01 Mar 2008, comments

Rather than producing a native XML database like eXist or MarkLogic, IBM has chosen to add XML features to DB2, creating an interesting -- and convoluted -- hybrid that IBM has branded "pureXML".

If you've drunk the XML database koolaid, you may be thinking about how going down this path is going to (1) give you a toolchain where web app development becomes a much more declarative process, with better separation of concerns; (2) give you more flexibility than a relational database; (3) fit more naturally with a web-services model; and/or (4) get you moving toward the semantic web.

For me, one of the attractive prospects would be to clean up the process of generating HTML. If the data coming out of your database is already XML, then its not much of a leap to use an XSLT to transform that XML into HTML. Traditional view templating schemes (such as erb) can be a mess, so maybe this world of XML databases offers a cleaner solution.

Architecturally you've got three choices of where to apply an XSL transform -- in the database, in your application server, or in the browser. Each of these has advantages and disadvantages, but as a first pass we've been exploring having DB2 do the job. The results have been somewhat disappointing.

To get DB2 to apply an XSL stylesheet to some XML, you have to use an SQL function called XSLTRANSFORM. The XSL stylesheet has to be provided as the result of an SQL expression, which generally means that it is stored in an XML column in the database. The XML document to be transformed might also come from an XML column, or it might be the result of an XQUERY embedded in the SQL you've been forced to use as the overall structure for this operation. Given this structure it's not surprising that xsl:include declarations are not supported, but this is definitely problematic. Also disappointing is that stylesheets incorporating XQUERY statements are not supported.

A simple example in which the XML to be transformed is coming from the xmldata column in the employees table:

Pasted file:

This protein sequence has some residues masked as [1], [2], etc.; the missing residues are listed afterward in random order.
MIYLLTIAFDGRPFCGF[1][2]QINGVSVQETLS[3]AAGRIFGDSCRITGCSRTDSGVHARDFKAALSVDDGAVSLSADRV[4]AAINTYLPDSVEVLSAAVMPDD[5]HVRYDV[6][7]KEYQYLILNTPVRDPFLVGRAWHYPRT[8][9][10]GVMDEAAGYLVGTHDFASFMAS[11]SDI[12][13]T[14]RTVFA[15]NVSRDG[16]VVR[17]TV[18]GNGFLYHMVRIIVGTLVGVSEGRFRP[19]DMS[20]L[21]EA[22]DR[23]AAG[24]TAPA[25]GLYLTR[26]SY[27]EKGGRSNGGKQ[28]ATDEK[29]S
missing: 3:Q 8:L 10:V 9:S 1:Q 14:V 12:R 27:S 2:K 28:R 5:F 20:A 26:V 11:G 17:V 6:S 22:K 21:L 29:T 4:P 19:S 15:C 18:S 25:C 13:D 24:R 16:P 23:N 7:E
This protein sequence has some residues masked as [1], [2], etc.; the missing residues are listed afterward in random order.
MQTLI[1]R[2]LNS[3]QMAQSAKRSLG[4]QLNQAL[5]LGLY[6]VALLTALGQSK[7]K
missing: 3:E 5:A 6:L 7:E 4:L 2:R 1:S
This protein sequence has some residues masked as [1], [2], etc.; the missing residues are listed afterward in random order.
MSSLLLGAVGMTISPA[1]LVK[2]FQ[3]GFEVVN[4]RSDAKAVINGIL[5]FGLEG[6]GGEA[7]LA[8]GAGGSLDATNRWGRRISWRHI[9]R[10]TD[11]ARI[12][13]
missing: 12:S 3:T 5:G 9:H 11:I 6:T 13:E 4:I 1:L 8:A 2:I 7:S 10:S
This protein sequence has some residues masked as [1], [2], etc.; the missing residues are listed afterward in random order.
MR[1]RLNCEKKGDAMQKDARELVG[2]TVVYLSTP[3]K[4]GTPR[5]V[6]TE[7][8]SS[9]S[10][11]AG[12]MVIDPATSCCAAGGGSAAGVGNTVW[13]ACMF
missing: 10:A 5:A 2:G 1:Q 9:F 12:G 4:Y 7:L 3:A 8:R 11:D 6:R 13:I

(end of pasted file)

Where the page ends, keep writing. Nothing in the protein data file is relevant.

Liquid error: No such file or directory - pygmentize -f html -O encoding=utf-8 -l sql

It's a little more fun when the source of the XML is an embedded xquery:

Liquid error: No such file or directory - pygmentize -f html -O encoding=utf-8 -l sql

It may look a bit strange that the WHERE id = 833038373 clause occurs twice. The second instance could be pretty much anything that returns one row. While many SQL databases will accept a simple "select 1", DB2 insists on a FROM clause, such as "select 1 from employees fetch first 1 rows only". The only really important part of the last line above (i.e. "FROM employees WHERE id = 833038373") is that it return exactly one row.

XSLTRANSFORM isn't the only case where DB2's pureXML forces you to use an unholy mixture of SQL and XQUERY. As IBM explains, "With plain XQuery you can not exploit full-text search capabilities provided by the DB2 Net Search Extender (NSE). You need to involve SQL for full-text search." This means doing something like this:

    <Employees> { 
        for $e in db2-fn:sqlquery(
           WHERE CONTAINS(xmldata, 
             'SECTION(""/Employee/Info/Address/LocationInfo"") ""madrid"" ') > 0"
        let $ei := $e/Employee/Info 
            { $ei/Name, <Departments> {$ei/DepartmentInfo/Name} </Departments> } 
    } </Employees>

For clarity, this example has been broken across multiple lines. Don't expect DB2 to be happy with input this easy to read.

This whole business of XQUERY embedded in SQL, and vice versa, can get amazingly messy. We've spent quite a bit of time figuring out how to do quoting and casting in order to keep both sides happy. And although DB2 supports SQL sub-queries within XQUERY, so far we've found it impossible to figure out how to quote SQL sub-queries within an XQUERY that in turn is embedded in SQL, which is necessary if you want to use XSLTRANSFORM on the result of an xquery like the one above.